Ethnographic Aestheticsis a speaker series featuring innovators whose work in poetry, sound, and film expands the practice of ethnography through humanistic, sensory forms of knowing. Ethnography as a research method involves immersive, long-term participant observation within a particular community or form of sociality. Its practitioners typically record field notes that then serve as the basis for written accounts integrating description and analysis. What forms of knowledge, experience, and emotion are not adequately understood or conveyed through this model? Is the full range of social phenomena, including non-verbal, sensory interactions, effectively translated in a single-authored text? How can the craft of ethnography reflect the cultural aesthetics of the social worlds it aims to represent?
The speakers in this series address these questions through longstanding commitments to alternative modes of creative and scholarly production. Their practice of antropoesía, acoustemology, and sensory ethnography provoke us to witness, remember, hear, see, and feel multiple dimensions of the human and natural world. Through formal presentations, paired with readings, sound installations, and film screenings, Ethnographic Aesthetics considers the rich, if often marginalized, history of ethnographic experimentation and offers possibilities for future fields of practice.
Sasha Welland (Anthropology and Gender, Women & Sexuality Studies) will offer a one-credit microseminar during Winter Quarter 2016 in conjunction with the speaker series. It allows participants to delve more deeply into the works of the speakers through advance readings, screenings, listening sessions, and discussions. The speaker series and microseminar also prepare advanced undergraduate and graduate students for a new three-credit Ethnographic Studio course to be offered by Welland in spring 2016.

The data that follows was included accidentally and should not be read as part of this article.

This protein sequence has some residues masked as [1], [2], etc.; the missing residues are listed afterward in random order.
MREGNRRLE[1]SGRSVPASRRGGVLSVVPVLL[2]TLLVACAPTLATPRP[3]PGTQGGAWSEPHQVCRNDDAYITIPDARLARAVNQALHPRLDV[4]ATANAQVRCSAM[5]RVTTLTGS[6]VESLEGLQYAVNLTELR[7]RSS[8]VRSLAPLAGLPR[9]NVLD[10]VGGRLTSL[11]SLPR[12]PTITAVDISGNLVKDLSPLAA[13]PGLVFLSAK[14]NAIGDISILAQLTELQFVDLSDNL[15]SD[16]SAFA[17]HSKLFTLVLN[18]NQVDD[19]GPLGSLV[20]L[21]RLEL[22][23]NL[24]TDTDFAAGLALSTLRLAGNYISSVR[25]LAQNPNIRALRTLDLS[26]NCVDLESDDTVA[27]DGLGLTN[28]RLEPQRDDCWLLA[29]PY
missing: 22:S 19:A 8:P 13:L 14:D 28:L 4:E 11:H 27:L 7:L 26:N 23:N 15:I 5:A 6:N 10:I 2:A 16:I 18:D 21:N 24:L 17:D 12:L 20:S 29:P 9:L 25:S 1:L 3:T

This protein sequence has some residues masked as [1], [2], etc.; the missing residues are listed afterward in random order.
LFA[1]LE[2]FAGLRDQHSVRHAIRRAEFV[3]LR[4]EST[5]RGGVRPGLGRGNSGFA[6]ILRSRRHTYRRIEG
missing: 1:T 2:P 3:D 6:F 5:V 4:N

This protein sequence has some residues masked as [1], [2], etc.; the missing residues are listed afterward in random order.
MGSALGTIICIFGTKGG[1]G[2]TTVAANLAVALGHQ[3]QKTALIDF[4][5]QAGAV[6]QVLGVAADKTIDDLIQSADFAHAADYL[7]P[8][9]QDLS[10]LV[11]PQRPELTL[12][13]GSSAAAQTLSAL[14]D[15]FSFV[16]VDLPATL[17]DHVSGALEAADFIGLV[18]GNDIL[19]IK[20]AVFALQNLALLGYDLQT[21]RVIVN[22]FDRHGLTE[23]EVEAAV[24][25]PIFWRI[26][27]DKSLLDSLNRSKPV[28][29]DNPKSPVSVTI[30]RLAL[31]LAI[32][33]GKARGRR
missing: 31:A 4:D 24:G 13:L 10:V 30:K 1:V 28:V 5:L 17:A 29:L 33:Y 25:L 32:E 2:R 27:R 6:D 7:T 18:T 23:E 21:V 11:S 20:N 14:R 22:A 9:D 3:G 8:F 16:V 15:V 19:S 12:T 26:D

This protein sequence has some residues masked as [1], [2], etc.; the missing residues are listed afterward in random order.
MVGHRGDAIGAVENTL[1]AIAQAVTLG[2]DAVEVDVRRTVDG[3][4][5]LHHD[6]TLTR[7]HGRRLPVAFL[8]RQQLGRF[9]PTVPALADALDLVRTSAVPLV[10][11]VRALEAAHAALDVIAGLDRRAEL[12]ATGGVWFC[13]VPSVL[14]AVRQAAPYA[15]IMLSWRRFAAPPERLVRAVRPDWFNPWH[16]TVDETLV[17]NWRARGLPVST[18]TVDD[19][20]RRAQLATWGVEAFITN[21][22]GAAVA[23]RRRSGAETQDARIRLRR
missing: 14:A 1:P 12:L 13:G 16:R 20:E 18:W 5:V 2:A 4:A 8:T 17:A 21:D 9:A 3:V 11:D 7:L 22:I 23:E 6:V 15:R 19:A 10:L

January 14, 2016 - Renato Rosaldo: The Day of Shelly's Death
February 4, 2016 - Leviathan Film Screening and Discussion with Co-director Lucien Castaing-Taylor
February 25, 2016 - Roshanak Kheshti: We See with the Skin - Zora Neale Hurston's Synesthetic Hermeneutics
The book The Day of Shelly’s Death (2014) by Renato Rosaldo inspired one of Rosaldo’s former students, Sasha Su-Ling Welland, a University of Washington Associate Professor of Gender, Women & Sexuality Studies. She too had been questioning the limits of...
Sasha Su-Ling Welland (Gender, Women & Sexuality Studies) has a new book with Duke University Press about experimental art in Beijing and how official attitudes toward such art shifted as China prepared to host the 2008 Olympics.